After Kyoto, public perception of global warming as a problem shrank among U.S. Republicans, marking the beginning of a growing partisan divide concerning global warming and the need for action. Conservatives are arguably exposed to more media sources that question climate change, such as the recently leaked memo of a Fox News editor ordering its journalists to always state that climate change data has been called into question when discussing the topic. Gallup surveys also suggest there has been a measurable decrease since Kyoto in just how severe a problem much of the U.S. public – Republicans and Democrats – regard climate change.
This has been the brilliance of the climate change “doubt” campaign – to tame down the urgency with which people wanted action on climate change, and to create pockets of the US population that are absolutely convinced the entire issue is a hoax.
More concerning is that this is happening while the information on climate change is growing more alarming, with glaciers melting more rapidly than many models had predicted, with new studies suggesting carbon dioxide may stay in the atmosphere for longer than had been previously estimated, and with increasing signs that many of the world’s carbon sinks are growing stressed. The disconnect between scientific research and mainstream public opinion is huge, with many scientists quietly acquiescing that we should be performing small-scale experiments of geoengineering, since the social dynamics concerning climate change look so unlikely to change anytime soon.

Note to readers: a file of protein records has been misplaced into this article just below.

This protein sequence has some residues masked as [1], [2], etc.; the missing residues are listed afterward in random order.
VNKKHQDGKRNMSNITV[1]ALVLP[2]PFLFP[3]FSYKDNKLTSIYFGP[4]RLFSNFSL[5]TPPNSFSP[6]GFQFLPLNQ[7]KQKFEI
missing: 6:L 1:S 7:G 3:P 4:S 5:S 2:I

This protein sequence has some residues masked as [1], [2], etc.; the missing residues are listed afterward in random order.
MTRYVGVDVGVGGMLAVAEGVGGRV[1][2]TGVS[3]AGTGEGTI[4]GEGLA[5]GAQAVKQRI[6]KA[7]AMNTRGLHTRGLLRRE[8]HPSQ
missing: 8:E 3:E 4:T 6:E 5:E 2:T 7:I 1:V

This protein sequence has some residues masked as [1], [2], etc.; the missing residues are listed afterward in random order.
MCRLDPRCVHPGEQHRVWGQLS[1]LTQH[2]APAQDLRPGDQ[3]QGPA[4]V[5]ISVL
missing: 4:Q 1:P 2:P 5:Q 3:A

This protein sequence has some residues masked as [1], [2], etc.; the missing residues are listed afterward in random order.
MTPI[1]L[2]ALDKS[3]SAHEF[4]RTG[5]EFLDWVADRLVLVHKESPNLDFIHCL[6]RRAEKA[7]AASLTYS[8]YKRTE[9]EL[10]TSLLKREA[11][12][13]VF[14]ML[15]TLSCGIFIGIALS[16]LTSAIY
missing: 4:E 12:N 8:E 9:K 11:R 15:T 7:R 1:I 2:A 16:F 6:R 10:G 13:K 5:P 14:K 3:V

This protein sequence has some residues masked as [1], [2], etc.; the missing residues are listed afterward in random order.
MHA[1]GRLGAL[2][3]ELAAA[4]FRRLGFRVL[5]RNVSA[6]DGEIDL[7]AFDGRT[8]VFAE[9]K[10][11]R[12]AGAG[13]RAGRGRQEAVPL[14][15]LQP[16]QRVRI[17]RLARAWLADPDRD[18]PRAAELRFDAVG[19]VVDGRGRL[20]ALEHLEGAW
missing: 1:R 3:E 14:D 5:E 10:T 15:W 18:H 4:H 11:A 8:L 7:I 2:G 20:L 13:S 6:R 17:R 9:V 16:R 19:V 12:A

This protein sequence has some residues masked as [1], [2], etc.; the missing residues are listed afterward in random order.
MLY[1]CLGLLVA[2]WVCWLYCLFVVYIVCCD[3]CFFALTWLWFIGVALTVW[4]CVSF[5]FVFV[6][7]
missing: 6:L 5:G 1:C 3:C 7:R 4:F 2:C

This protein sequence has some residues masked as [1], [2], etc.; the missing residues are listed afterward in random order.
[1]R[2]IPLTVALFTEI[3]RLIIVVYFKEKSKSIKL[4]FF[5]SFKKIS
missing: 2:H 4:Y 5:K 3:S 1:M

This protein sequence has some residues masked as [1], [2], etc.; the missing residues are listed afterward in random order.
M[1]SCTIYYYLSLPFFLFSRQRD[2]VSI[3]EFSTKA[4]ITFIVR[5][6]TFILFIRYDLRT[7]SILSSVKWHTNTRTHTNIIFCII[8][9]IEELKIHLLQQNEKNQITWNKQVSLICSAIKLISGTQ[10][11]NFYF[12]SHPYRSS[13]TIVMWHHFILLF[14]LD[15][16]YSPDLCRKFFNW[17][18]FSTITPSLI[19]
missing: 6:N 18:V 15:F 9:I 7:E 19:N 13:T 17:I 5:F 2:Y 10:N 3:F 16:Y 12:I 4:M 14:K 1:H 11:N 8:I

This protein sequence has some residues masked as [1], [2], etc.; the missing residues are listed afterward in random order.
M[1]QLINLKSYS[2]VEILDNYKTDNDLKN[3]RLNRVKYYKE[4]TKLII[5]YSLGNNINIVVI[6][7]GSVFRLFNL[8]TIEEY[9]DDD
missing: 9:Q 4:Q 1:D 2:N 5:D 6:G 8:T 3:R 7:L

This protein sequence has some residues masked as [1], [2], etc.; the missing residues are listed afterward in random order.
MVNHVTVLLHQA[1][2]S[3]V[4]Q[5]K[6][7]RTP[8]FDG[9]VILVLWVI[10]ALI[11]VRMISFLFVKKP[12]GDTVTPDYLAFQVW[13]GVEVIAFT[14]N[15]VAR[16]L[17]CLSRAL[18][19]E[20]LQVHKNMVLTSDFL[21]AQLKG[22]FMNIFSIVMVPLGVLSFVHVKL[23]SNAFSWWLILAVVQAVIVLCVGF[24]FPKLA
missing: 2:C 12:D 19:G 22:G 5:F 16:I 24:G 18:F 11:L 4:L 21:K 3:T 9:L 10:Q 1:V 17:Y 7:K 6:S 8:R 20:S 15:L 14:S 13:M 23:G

That is why many organizations like 350.org have been calling for a social movement on this issue, to create the large-scale response needed to push social change. Activists have been trying to argue that action on climate change is a win-win-win: we clean up our environment, stimulate the economy with new technologies and jobs, and remove our dependence on unstable fuels.